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Scooby-Doo, my friends.

More precisely, Scooby-Doo 2: Monsters Unleashed. I don’t know how many times I’ve sat through this 2004 masterpiece of children’s cinema trying to muster a chuckle, the laughs being few and far between, though I realize I’m not the intended audience. Moreover, I was never a huge fan of the original Hanna-Barbera cartoon or its countless incarnations, like 1979’s Scooby-Doo and Scrappy-Doo. (Worst. Idea. Ever.) For Saturday morning viewing pleasures I wanted superheroes, not goofy teenagers and a pseudo talking dog. However, my son, Jacob, fell in love with Scooby-Doo at an early age, which meant having to sit through Scooby-Doo 2: Monsters Unleashed over and over (and over) again. Now, before you question the number of hours my wife and I allow our kids to watch television, I need to do some explaining.

Jacob’s cystic fibrosis breathing treatments (his “breathers,” as we call them) involve using a nebulizer machine, which blows a misted medicine into his lungs, and a device called the Vest, which wraps around his chest and is connected to two long tubes that insert into a machine. The machine pumps air into the Vest and vibrates against Jacob’s chest. This percussive treatment is done to break up any of the sticky mucus that builds up in his lungs (a result of the disease).

If you’ve checked out Jacob’s Great Strides Video, you’ll see pictures of him doing his breathers. These treatments are vital in keeping him healthy, but they’re uncomfortable and often boring. When he first did his breathers, he didn’t wear the nebulizer mask around his head, as he does in the video. Originally, Julie or I sat with him, holding the mask to his face, but as he’s gotten more independent, he doesn’t require us to hold the mask anymore. These sessions occur twice a day and last at least 20 minutes. To help keep him relaxed, we let him watch television.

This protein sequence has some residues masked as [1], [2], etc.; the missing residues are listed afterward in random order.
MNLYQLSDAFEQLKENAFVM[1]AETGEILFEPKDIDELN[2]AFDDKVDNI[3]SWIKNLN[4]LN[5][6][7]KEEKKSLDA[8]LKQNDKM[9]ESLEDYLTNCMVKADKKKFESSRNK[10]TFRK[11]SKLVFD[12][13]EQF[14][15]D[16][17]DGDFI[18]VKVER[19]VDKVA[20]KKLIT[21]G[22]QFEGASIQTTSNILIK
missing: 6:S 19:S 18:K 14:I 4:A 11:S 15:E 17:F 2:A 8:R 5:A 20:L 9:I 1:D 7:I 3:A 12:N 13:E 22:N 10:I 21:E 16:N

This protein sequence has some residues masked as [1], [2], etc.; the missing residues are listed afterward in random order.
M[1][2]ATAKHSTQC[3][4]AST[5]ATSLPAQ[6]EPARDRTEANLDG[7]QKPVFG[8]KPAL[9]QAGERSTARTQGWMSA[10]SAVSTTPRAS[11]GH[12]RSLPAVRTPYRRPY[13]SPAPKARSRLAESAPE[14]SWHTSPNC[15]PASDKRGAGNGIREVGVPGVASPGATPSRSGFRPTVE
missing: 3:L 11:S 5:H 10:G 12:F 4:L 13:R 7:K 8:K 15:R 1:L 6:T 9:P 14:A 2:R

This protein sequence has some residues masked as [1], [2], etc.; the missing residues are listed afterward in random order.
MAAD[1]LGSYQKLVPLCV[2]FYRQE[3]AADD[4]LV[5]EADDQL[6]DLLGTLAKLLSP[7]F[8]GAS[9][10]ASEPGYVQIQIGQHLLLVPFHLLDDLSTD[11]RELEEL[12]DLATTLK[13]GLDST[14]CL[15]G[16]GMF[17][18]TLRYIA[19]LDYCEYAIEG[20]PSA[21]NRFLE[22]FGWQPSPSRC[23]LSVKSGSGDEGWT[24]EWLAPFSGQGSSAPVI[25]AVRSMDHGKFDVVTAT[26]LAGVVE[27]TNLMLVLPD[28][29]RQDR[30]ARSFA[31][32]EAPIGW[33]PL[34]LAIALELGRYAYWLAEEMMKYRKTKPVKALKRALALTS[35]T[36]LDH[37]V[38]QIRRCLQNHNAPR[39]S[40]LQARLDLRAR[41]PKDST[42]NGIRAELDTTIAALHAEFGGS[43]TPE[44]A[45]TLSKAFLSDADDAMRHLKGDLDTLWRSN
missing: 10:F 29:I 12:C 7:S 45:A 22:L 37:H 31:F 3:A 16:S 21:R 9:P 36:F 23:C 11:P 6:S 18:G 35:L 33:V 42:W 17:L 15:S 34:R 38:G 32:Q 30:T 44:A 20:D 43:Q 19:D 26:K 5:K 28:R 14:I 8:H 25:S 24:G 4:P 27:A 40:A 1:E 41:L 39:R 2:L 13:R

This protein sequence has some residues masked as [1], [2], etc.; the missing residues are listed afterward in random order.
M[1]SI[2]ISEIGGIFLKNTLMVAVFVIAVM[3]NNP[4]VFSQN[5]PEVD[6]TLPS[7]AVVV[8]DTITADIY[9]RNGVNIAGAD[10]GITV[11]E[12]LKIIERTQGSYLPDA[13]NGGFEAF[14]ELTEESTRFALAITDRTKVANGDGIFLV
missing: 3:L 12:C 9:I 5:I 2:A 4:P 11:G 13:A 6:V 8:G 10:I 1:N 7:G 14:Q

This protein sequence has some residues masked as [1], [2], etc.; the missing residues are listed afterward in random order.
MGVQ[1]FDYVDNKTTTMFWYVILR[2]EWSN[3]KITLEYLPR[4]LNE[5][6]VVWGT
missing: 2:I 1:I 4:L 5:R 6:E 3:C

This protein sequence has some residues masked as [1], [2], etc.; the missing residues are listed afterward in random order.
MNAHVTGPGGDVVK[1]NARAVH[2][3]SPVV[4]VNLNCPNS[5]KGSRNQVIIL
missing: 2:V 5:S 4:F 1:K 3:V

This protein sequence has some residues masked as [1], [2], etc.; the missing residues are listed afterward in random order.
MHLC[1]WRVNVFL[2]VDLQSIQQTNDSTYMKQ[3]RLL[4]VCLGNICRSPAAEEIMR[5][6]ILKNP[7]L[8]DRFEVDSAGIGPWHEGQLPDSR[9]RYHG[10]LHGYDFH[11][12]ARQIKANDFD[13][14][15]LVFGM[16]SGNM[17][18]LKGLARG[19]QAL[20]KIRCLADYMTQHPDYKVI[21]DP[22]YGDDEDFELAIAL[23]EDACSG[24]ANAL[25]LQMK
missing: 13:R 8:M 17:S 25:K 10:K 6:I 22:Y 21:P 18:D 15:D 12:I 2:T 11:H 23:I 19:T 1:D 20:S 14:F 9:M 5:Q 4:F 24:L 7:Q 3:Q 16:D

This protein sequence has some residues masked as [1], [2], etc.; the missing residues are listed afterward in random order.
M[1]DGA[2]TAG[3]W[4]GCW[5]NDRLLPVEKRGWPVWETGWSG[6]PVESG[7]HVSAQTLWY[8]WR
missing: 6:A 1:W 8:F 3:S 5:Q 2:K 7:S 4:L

It began with the Wiggles and Barney but graduated to Scooby and the gang by the time Jacob was three years old. When the live-action movies from 2002 and ’04 came out on DVD, the kid had to own them, which meant we were all going to become very familiar with them. Having sat with him for so many breathers in his life, you now know why I’ve seen Scooby-Doo 2: Monsters Unleashed 50 to 60 times, and it also explains why the New Radicals’ “You Get What You Give” has become one of the new millennium’s basement songs.

At the tail end of the ’90s, the New Radicals released this upbeat, inspirational song off their album Maybe You’ve Been Brainwashed Too; favorable comparisons were made to the pop-soul singles of Hall & Oates and Todd Rundgren. “You Get What You Give” was a phenomenal success, but it would prove to be the group’s only big hit. After the release of Brainwashed‘s second single, “Someday We’ll Know” (covered by none other than Hall & Oates, with backing vocals by Rundgren, on their 2003 album Do It for Love), frontman Gregg Alexander disbanded the group — he was the one constant member during their brief existence — and “You Get What You Give” became background music in grocery stores and shopping malls, not to mention motion pictures.